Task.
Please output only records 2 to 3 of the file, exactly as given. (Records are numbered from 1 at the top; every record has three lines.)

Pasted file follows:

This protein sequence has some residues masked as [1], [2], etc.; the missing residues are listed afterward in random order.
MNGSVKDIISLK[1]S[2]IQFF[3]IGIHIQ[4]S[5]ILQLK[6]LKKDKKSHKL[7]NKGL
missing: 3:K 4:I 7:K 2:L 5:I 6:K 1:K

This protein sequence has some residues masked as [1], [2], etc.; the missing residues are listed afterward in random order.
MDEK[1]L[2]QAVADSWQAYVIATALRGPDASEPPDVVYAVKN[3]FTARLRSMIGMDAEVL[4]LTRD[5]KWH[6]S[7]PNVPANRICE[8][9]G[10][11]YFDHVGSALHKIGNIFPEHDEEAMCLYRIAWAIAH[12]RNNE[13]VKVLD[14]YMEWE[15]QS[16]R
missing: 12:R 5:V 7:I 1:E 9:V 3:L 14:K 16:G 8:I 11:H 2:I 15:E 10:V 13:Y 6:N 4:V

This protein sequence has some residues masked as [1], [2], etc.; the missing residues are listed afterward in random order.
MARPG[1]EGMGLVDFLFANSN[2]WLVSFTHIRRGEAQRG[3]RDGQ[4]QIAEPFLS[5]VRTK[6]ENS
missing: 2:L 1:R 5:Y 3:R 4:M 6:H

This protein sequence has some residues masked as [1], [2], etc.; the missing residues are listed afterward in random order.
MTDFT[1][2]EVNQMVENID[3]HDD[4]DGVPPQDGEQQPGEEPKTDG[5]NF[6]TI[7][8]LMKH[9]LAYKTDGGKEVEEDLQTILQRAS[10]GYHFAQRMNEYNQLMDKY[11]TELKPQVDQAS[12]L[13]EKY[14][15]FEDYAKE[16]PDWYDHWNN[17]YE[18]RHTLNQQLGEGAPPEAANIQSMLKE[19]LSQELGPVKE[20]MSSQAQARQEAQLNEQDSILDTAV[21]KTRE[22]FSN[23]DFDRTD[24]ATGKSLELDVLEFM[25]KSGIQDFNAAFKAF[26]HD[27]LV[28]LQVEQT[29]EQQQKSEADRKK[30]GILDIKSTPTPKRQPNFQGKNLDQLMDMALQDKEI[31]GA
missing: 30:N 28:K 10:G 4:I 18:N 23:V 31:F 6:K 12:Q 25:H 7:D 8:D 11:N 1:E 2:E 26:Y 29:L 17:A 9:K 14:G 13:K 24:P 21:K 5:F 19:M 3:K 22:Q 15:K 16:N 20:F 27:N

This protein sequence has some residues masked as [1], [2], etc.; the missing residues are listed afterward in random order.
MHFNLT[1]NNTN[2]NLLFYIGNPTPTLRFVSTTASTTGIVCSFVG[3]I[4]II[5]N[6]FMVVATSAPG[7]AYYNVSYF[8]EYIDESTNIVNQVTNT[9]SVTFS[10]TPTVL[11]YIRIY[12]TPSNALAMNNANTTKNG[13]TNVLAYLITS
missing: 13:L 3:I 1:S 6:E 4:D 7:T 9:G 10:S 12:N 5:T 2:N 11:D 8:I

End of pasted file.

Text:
This protein sequence has some residues masked as [1], [2], etc.; the missing residues are listed afterward in random order.
MDEK[1]L[2]QAVADSWQAYVIATALRGPDASEPPDVVYAVKN[3]FTARLRSMIGMDAEVL[4]LTRD[5]KWH[6]S[7]PNVPANRICE[8][9]G[10][11]YFDHVGSALHKIGNIFPEHDEEAMCLYRIAWAIAH[12]RNNE[13]VKVLD[14]YMEWE[15]QS[16]R
missing: 12:R 5:V 7:I 1:E 9:V 3:L 14:K 16:G 8:I 11:H 2:I 15:E 10:V 13:Y 6:N 4:V

This protein sequence has some residues masked as [1], [2], etc.; the missing residues are listed afterward in random order.
MARPG[1]EGMGLVDFLFANSN[2]WLVSFTHIRRGEAQRG[3]RDGQ[4]QIAEPFLS[5]VRTK[6]ENS
missing: 2:L 1:R 5:Y 3:R 4:M 6:H